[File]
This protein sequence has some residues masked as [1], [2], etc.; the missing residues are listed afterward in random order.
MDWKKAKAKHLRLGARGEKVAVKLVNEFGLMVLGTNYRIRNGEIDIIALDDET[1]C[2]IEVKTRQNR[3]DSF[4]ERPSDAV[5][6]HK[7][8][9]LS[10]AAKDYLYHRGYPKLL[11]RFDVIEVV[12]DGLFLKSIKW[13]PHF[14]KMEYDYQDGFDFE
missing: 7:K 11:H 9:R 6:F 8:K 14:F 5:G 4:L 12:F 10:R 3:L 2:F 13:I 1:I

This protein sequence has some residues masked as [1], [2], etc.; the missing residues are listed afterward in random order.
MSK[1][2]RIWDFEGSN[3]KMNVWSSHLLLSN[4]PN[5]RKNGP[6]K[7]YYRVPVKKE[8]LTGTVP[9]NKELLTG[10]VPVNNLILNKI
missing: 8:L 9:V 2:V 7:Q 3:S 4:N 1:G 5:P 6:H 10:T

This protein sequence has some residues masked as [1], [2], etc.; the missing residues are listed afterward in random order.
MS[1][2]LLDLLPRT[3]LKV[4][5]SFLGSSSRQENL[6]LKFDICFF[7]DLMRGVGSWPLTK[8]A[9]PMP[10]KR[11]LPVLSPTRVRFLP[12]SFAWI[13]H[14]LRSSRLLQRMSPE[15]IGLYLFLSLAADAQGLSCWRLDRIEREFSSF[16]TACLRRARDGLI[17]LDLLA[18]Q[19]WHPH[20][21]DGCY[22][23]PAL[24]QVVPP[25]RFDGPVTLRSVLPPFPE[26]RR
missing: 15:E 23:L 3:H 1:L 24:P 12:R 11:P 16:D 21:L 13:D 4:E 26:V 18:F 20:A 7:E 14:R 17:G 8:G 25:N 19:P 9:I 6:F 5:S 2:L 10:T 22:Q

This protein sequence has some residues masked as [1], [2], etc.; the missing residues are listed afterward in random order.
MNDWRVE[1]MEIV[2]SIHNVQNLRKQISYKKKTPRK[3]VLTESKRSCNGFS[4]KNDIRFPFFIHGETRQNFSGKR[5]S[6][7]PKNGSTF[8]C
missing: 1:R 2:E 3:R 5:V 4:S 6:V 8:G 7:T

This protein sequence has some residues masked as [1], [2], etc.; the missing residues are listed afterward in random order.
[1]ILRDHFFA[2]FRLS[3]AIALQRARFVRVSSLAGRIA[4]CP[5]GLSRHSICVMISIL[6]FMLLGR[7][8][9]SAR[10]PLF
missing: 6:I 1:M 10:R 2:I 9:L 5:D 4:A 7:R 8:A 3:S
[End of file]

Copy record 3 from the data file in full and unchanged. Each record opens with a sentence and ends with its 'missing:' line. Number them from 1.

This protein sequence has some residues masked as [1], [2], etc.; the missing residues are listed afterward in random order.
MS[1][2]LLDLLPRT[3]LKV[4][5]SFLGSSSRQENL[6]LKFDICFF[7]DLMRGVGSWPLTK[8]A[9]PMP[10]KR[11]LPVLSPTRVRFLP[12]SFAWI[13]H[14]LRSSRLLQRMSPE[15]IGLYLFLSLAADAQGLSCWRLDRIEREFSSF[16]TACLRRARDGLI[17]LDLLA[18]Q[19]WHPH[20][21]DGCY[22][23]PAL[24]QVVPP[25]RFDGPVTLRSVLPPFPE[26]RR
missing: 15:E 23:L 3:H 1:L 24:P 12:R 11:P 16:D 21:L 13:D 4:E 26:V 18:F 20:A 7:E 14:R 17:G 8:G 25:N 19:P 9:I 6:F 5:S 2:L 10:T 22:Q